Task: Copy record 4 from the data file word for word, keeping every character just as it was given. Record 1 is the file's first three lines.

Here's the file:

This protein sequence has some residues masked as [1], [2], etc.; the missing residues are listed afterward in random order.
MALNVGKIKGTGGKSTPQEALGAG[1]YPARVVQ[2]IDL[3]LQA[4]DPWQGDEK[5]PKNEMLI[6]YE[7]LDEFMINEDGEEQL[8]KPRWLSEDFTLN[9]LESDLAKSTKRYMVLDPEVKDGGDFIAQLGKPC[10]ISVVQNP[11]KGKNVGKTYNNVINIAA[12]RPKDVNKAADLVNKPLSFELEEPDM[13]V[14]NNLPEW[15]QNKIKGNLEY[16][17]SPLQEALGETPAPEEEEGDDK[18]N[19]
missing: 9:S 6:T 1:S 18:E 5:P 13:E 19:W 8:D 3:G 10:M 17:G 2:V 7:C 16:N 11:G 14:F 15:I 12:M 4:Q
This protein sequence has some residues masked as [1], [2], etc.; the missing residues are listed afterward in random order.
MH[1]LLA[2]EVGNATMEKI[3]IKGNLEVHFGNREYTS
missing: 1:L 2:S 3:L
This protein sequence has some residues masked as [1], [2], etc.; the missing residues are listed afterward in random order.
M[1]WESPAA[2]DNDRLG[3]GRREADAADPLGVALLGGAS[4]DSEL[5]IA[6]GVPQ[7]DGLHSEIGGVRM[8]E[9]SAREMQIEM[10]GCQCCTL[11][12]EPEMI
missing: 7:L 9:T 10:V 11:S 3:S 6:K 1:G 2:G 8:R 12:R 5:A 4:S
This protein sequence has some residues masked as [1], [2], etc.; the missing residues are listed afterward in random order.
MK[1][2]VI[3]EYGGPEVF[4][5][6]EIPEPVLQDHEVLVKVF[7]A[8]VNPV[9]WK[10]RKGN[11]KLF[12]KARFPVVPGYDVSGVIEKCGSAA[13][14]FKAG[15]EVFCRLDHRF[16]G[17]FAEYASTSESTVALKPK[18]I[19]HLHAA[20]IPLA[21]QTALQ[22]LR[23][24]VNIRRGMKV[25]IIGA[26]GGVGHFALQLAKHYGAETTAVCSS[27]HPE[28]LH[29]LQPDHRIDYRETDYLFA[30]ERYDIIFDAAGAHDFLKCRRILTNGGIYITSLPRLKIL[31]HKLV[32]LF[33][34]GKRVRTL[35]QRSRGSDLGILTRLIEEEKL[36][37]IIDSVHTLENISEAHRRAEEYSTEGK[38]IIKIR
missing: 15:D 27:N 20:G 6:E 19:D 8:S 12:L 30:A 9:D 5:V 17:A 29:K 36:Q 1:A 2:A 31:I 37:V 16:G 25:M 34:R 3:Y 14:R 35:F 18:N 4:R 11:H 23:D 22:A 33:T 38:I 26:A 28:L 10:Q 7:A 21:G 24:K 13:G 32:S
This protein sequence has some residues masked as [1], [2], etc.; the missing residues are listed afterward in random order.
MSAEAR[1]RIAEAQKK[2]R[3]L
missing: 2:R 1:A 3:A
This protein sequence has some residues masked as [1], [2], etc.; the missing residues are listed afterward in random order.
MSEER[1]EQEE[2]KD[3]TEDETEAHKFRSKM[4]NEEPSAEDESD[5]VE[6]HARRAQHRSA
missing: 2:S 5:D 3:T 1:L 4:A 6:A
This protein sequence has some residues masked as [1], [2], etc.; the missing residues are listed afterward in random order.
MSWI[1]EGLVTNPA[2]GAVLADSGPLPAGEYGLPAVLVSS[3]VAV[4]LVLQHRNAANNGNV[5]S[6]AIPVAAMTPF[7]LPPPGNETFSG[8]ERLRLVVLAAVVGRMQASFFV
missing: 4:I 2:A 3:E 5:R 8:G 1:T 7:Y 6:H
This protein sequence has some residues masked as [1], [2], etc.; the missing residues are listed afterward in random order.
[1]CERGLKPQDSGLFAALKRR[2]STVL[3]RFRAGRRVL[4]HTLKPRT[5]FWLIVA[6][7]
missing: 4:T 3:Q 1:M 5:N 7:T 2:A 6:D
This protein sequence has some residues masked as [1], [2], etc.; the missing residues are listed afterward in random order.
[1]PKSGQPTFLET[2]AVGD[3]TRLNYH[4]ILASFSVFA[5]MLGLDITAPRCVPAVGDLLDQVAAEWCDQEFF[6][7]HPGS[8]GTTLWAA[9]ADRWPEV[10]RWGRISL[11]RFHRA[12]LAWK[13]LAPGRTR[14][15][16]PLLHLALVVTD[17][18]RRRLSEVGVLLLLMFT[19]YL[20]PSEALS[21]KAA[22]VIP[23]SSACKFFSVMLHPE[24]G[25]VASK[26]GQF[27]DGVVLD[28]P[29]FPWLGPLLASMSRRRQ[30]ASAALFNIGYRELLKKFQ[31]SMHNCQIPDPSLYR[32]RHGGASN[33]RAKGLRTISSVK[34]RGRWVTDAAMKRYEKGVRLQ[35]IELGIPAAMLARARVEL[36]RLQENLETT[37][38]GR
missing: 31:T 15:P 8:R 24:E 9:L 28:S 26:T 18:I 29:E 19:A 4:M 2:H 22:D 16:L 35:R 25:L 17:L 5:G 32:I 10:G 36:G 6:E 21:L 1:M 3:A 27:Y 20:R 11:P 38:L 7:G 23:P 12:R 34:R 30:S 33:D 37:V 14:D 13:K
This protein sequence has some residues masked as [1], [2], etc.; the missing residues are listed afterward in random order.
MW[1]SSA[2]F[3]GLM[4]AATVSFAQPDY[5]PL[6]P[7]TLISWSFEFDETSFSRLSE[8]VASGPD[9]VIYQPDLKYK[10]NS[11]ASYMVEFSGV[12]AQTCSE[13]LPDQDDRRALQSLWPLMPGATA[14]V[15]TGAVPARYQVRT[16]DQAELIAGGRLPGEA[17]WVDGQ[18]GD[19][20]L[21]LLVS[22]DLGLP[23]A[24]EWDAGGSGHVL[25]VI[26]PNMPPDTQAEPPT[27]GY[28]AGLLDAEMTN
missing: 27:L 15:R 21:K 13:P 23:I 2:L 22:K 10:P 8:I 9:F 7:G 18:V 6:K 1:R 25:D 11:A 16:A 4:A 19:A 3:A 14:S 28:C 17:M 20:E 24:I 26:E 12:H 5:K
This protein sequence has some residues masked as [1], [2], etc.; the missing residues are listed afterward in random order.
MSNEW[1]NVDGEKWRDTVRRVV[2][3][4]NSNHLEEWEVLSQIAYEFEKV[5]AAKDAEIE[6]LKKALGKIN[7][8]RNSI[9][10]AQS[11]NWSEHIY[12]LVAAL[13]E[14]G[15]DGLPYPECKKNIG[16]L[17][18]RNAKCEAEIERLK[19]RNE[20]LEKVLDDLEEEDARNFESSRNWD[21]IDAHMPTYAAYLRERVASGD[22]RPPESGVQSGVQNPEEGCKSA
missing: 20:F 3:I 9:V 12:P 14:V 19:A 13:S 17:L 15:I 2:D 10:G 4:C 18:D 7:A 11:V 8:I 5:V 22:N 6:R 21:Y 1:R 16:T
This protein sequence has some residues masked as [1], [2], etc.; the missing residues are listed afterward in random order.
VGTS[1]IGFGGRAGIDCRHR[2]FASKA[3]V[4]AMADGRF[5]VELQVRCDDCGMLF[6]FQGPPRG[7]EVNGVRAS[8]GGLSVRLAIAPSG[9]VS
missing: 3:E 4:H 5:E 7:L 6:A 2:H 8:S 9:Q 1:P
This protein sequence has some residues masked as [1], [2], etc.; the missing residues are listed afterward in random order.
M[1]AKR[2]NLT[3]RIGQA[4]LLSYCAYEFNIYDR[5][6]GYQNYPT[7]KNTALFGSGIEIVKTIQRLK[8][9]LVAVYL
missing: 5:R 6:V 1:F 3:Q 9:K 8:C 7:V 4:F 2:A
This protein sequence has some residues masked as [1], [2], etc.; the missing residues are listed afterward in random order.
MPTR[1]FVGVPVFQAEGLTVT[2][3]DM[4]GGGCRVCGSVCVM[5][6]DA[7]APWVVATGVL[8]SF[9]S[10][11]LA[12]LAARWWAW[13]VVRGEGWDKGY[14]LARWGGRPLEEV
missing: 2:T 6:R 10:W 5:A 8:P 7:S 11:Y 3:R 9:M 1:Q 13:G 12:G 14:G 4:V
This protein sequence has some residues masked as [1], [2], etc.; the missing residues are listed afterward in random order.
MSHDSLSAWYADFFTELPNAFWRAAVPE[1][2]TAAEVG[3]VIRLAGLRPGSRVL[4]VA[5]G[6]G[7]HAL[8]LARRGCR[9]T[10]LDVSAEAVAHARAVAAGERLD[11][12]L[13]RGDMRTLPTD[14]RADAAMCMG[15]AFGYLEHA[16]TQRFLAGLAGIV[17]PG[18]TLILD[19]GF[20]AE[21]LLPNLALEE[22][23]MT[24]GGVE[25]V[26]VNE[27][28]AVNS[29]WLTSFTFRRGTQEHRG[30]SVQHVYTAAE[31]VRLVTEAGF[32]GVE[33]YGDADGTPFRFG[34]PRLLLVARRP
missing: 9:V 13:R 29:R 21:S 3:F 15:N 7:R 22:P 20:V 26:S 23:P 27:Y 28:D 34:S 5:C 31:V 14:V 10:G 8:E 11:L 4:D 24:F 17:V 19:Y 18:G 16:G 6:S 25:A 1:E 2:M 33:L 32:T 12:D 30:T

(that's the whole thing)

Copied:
This protein sequence has some residues masked as [1], [2], etc.; the missing residues are listed afterward in random order.
MK[1][2]VI[3]EYGGPEVF[4][5][6]EIPEPVLQDHEVLVKVF[7]A[8]VNPV[9]WK[10]RKGN[11]KLF[12]KARFPVVPGYDVSGVIEKCGSAA[13][14]FKAG[15]EVFCRLDHRF[16]G[17]FAEYASTSESTVALKPK[18]I[19]HLHAA[20]IPLA[21]QTALQ[22]LR[23][24]VNIRRGMKV[25]IIGA[26]GGVGHFALQLAKHYGAETTAVCSS[27]HPE[28]LH[29]LQPDHRIDYRETDYLFA[30]ERYDIIFDAAGAHDFLKCRRILTNGGIYITSLPRLKIL[31]HKLV[32]LF[33][34]GKRVRTL[35]QRSRGSDLGILTRLIEEEKL[36][37]IIDSVHTLENISEAHRRAEEYSTEGK[38]IIKIR
missing: 15:D 27:N 20:G 6:E 19:D 8:S 12:L 30:A 9:D 5:V 17:A 29:K 36:Q 1:A 2:A 31:I 37:V 16:G 25:M 34:R 3:Y 14:R 35:F 18:N 4:R 11:H 23:D 22:A 33:T 38:I 26:A 28:L 10:Q 7:A 21:G 24:K 13:G 32:S